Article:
We think investing in L2s and Apps is more like picking stocks vs picking an ETF or an index. Of course, in this case, the (ETH) Index still represents a call option on the future of Web3.

Do We Still Need Alternative L1s?

That’s the elephant in the room. If L2s are solving Etheruem’s scaling constraint, what is the value proposition of alternatives such as Solana, Avalanche, and Cosmos?

First, let’s take a quick look at some numbers to compare Solana’s performance.

Solana is still 10x + more efficient than Polygon, the most scalable L2 (side chain) on Ethereum today. Solana also dominates in terms of developers and has strong user statistics with over 381k/day in 2023. With that said, TVL reveals the benefit that the L2s get from their “alignment” with Ethereum. The L2s didn’t have to bootstrap their own TVL as Solana does. It was already sitting on Ethereum, looking for a scaling solution. I guess this is why SOL validators get to keep 50% of the transaction fees (with 50% burned) vs approximately 30% in aggregate for Arbitrum and Optimism.

But what about the *monolithic* approach to scaling that Solana takes vs the *modular* approach on Ethereum via L2s?

Solana bundles settlement *and* execution services into the same solution. This is unique when compared to Ethereum, as well as the alternative L1s — such as Cosmos and Avalanche.

The modular approach taken by Ethereum, Cosmos, and Avalanche produces many additional complexities related to interoperability, security, centralization, data availability, etc that Solana does not have to deal with (note that there are some trade-offs here that are technical and outside the scope of this report).

We think Solana is clearly different from Ethereum and the rest of the competition due to its unique monolithic architecture. In fact, Etheruem’s approach to scaling via L2s is starting to look quite similar to Avalanche and Cosmo’s approach. Therefore, it’s unclear why developers would opt for an Avalanche sub-net or a Cosmos app chain when they can deploy on an Ethereum roll-up with instant access to Ethereum’s liquidity and network effects.

Putting it all together, we view Solana as a substitute, rather than a complement to Ethereum. In our opinion, this makes Solana the most interesting alt. L1 opportunity in the web3 tech stack — and is the reason we initiated a position in the network during the market dislocation earlier this year. We covered the project in early January. If you’re interested: here is Part 1. And here is Part 2. We’d also recommend using the network, its wallets, apps, staking services, etc. We think Solana offers the best user experience in crypto right now.

In summary, as L2s gain traction, we think this will call into question the value proposition for the alternatives that haven’t sufficiently differentiated themselves from Ethereum. It could also create a premium for the competitors that are truly unique, such as Solana.


  • Ethereum L2s are growing and becoming more efficient. It’s still very early, but we are seeing signs that roll-ups are quite complementary to ETH as validators and holders accrue 70% of the fees running through them. This is not exactly the case for side chains such as Polygon that run (and pay) their own validators.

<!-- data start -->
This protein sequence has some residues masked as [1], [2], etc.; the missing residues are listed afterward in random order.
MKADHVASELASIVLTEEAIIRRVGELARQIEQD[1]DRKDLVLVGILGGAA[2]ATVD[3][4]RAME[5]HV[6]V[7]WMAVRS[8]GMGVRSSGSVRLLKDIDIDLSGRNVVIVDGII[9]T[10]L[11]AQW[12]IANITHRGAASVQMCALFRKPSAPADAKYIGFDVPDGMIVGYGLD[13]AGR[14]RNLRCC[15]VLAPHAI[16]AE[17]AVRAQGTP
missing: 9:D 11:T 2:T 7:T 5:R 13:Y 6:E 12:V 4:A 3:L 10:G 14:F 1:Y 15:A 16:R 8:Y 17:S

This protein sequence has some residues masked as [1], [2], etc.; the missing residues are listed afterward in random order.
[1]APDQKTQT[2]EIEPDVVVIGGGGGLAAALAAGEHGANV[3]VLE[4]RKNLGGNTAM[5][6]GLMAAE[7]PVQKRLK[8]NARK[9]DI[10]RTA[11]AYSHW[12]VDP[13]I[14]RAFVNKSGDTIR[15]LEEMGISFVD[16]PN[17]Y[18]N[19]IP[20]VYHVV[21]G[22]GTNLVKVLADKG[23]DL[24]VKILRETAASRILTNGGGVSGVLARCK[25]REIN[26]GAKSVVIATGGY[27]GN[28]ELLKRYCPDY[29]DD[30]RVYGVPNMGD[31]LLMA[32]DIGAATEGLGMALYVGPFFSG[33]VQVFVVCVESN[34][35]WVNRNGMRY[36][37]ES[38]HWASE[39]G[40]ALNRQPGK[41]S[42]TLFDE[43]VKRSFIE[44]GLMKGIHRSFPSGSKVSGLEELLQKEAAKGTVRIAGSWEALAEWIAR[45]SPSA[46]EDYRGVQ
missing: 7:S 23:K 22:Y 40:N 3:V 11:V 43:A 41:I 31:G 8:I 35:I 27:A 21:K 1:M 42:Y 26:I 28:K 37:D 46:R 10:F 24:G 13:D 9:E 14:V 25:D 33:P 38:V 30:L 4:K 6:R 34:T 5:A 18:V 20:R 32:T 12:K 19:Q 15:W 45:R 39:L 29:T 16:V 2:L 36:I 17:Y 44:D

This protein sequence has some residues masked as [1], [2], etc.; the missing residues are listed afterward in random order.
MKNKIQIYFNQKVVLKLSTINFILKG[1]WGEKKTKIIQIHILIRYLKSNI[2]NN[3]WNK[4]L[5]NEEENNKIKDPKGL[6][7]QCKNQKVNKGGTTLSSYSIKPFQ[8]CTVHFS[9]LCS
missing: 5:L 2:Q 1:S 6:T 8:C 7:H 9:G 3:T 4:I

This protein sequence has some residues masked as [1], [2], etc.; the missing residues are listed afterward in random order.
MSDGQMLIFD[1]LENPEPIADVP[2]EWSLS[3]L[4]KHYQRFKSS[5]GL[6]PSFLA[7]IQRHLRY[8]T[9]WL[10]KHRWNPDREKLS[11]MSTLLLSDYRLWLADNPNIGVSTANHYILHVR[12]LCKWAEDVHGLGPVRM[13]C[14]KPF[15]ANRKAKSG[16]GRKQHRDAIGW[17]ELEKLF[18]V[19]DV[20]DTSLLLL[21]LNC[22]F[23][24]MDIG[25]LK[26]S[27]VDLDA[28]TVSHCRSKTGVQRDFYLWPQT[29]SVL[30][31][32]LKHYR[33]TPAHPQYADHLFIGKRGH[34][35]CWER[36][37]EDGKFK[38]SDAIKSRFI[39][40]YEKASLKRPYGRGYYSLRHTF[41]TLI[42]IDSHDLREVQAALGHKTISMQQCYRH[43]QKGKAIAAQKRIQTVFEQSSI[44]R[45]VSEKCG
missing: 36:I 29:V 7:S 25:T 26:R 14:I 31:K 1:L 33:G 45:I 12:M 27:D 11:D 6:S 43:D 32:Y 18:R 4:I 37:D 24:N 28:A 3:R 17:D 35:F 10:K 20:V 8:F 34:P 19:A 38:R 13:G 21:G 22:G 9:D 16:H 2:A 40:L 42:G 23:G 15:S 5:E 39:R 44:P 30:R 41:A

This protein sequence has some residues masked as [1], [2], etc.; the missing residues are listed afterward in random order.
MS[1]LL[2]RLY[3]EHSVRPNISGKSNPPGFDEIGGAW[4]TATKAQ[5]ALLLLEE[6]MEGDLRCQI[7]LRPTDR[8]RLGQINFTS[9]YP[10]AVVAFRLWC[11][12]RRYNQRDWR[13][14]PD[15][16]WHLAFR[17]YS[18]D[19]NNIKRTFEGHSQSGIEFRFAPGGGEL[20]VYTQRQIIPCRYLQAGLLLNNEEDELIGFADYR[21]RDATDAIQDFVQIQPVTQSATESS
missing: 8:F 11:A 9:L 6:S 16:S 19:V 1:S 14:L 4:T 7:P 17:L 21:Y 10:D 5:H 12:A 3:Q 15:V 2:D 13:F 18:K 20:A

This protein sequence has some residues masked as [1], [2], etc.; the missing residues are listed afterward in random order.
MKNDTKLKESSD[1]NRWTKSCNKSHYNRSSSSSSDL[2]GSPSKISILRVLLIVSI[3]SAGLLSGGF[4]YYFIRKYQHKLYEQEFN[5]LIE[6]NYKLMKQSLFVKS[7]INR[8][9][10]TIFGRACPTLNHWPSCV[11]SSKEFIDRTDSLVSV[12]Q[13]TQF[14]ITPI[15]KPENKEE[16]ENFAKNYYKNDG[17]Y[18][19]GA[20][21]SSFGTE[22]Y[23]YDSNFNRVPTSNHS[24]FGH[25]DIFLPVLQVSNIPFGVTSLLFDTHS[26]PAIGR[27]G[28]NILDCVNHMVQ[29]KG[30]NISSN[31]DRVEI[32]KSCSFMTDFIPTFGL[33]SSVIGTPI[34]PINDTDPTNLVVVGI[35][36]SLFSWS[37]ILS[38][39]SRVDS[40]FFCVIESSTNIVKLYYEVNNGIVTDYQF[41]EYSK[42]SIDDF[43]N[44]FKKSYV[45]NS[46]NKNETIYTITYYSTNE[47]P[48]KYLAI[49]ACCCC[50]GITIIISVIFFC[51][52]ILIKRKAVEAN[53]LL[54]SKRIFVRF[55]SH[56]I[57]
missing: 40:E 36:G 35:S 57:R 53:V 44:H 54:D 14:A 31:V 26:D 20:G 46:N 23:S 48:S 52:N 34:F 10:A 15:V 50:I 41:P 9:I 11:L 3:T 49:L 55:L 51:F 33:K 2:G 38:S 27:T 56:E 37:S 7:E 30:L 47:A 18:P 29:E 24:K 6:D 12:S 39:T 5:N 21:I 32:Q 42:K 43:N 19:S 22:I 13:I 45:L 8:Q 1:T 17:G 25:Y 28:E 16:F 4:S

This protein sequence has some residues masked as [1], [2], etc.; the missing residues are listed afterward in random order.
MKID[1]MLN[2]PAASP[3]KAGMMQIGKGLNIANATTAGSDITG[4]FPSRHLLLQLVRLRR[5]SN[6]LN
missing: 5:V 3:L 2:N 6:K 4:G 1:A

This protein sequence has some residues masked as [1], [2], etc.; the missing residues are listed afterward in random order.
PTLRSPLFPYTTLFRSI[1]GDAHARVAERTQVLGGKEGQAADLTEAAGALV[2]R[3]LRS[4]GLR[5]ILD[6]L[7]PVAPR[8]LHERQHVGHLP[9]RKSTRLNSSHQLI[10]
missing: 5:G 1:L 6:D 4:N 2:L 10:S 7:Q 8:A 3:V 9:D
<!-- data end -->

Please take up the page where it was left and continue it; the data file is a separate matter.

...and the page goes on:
• L2 (roll-up) margins on Optimism and Arbitrum need to be monitored. We expect margins to collapse as more competitors enter the space, but will continue to follow the data. A race to zero could ultimately commoditize the execution layer of the tech stack.

  • Since L2s are complementary to Ethereum, we believe that as costs drop on L2s, demand for Etheruem-based applications will increase, driving further value to validators and ETH holders. *Note that the volume of transactions (adoption) flowing through L2s will ultimately need to increase faster than the drop in fees.

  • As solutions such as Arbitrum and Optimism mature, it appears that the Ethereum ecosystem approach to scaling is converging with that of Cosmos, Polkadot, and Avalanche. For example, Optimism’s “Superchain” approach looks similar to the Cosmos Hub or Avalanche’s C-Chain approach.

  • Investors have an array of options when allocating to the Ethereum ecosystem (ETH, L2s, Oracles, Bridges, Apps/Protocols). With that said, it appears that ETH is well-positioned to produce superior risk-adjusted returns due to the complementary nature of L2 roll-ups. Furthermore, investors should consider that a side chain such as Polygon is less “aligned” with Ethereum and functions more as an alternative L1 while leveraging Ethereum’s network effect and the EVM standard. Polygon has a stronger value accrual potential when compared to rollups in our opinion. In some ways, Polygon should be compared more to Solana than to Optimism and Arbitrum.

  • We think that the growth and scalability of Ethereum L2s will call into question the value proposition of alternative L1s that take a similar approach to scalability — such as Cosmos, Avalanche, and Polkadot. We view Solana as distinctly different due to its monolithic approach to scaling (settlement & execution bundled).

Thanks for reading.